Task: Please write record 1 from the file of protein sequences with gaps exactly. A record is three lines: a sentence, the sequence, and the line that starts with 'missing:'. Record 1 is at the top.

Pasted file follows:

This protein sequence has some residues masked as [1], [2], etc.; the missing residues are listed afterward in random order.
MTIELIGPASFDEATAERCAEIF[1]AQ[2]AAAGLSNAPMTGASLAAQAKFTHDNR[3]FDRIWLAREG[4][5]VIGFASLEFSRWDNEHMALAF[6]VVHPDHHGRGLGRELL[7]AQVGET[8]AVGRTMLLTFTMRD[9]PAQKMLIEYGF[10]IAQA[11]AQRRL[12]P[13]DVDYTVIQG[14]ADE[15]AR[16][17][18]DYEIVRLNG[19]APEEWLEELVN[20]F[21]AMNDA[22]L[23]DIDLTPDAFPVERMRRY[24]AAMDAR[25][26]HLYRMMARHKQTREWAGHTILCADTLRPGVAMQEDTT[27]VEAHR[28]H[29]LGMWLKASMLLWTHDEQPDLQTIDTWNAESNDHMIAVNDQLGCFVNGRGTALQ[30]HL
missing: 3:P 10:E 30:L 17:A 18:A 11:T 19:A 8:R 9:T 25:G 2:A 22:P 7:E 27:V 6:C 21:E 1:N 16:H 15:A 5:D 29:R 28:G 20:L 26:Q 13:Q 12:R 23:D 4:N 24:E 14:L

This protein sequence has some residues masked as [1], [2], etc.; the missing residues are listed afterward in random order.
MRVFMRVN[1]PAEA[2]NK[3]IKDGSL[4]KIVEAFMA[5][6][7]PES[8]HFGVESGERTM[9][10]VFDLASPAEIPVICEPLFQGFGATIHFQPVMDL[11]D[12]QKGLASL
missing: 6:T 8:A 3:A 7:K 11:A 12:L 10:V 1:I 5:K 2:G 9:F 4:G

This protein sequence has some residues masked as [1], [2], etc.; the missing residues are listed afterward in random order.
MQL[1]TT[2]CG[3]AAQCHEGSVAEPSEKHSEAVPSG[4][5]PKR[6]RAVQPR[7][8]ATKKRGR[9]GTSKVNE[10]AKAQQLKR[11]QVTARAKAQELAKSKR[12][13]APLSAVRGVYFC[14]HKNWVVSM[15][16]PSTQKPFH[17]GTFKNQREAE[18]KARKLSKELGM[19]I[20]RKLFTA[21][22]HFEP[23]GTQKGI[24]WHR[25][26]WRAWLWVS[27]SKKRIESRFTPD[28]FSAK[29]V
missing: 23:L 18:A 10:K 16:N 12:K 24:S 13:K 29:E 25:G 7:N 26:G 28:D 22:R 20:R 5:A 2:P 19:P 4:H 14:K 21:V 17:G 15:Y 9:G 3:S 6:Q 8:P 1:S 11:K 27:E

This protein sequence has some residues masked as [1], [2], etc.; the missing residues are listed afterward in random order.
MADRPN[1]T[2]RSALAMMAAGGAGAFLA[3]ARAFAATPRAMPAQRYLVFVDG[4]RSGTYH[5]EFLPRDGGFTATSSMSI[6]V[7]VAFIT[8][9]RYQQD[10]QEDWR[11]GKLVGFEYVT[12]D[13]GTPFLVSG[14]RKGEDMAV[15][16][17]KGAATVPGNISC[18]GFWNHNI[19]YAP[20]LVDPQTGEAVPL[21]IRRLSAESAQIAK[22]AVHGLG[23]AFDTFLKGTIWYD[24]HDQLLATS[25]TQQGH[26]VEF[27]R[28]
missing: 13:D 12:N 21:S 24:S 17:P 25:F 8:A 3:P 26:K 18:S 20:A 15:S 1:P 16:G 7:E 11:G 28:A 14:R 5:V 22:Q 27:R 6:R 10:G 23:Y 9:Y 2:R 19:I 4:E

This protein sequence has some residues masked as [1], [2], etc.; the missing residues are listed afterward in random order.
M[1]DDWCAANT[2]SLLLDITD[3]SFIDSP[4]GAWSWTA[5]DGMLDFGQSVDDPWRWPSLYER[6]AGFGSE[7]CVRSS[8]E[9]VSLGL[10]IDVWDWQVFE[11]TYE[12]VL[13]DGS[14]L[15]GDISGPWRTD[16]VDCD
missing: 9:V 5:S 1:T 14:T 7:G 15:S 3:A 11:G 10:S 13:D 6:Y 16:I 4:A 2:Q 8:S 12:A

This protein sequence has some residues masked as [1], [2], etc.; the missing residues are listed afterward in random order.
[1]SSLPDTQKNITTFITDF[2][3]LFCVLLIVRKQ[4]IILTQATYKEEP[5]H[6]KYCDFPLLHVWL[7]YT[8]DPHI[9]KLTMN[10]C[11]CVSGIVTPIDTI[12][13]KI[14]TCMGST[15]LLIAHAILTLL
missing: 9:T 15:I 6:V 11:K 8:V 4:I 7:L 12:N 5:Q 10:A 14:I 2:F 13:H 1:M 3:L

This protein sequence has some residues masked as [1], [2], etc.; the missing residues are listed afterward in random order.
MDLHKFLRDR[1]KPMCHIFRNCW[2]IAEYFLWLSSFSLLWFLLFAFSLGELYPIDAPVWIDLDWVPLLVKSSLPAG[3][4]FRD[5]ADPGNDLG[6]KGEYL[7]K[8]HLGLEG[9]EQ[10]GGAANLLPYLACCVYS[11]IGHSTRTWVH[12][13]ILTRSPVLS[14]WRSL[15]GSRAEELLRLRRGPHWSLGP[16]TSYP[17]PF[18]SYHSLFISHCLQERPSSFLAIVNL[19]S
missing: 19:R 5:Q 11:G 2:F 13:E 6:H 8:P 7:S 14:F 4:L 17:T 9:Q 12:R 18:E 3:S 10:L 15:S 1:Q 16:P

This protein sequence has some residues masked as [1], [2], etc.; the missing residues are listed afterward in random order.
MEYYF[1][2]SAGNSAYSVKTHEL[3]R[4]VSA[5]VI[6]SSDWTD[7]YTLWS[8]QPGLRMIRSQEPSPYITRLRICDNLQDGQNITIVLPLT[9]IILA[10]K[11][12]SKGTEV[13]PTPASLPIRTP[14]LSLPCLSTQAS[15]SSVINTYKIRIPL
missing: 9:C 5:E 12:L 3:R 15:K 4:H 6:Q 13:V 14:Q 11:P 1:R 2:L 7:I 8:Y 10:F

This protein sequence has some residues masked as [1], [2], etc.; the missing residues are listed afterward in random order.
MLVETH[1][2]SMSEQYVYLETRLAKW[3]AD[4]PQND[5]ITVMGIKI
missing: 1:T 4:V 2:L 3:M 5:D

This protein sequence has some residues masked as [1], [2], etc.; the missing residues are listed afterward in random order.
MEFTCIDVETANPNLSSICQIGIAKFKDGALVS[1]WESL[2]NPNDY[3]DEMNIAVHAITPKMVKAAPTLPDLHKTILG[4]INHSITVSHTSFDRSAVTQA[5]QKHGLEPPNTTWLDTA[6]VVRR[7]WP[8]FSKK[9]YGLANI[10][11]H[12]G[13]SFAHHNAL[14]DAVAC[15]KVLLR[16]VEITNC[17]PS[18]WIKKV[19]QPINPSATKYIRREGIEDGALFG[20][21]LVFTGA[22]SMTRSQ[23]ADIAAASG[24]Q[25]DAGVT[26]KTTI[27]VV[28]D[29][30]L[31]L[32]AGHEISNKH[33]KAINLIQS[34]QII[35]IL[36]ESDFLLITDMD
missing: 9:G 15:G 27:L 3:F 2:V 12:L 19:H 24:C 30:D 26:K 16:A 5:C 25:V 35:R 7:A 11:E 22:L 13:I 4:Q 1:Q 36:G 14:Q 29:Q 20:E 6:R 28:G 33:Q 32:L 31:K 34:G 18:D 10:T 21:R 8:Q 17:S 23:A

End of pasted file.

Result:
This protein sequence has some residues masked as [1], [2], etc.; the missing residues are listed afterward in random order.
MTIELIGPASFDEATAERCAEIF[1]AQ[2]AAAGLSNAPMTGASLAAQAKFTHDNR[3]FDRIWLAREG[4][5]VIGFASLEFSRWDNEHMALAF[6]VVHPDHHGRGLGRELL[7]AQVGET[8]AVGRTMLLTFTMRD[9]PAQKMLIEYGF[10]IAQA[11]AQRRL[12]P[13]DVDYTVIQG[14]ADE[15]AR[16][17][18]DYEIVRLNG[19]APEEWLEELVN[20]F[21]AMNDA[22]L[23]DIDLTPDAFPVERMRRY[24]AAMDAR[25][26]HLYRMMARHKQTREWAGHTILCADTLRPGVAMQEDTT[27]VEAHR[28]H[29]LGMWLKASMLLWTHDEQPDLQTIDTWNAESNDHMIAVNDQLGCFVNGRGTALQ[30]HL
missing: 3:P 10:E 30:L 17:A 18:A 11:T 19:A 8:R 9:T 25:G 2:A 22:P 7:E 27:V 6:C 21:E 1:N 16:H 15:A 5:D 29:R 28:G 20:L 26:Q 13:Q 12:R 23:D 4:N 24:E 14:L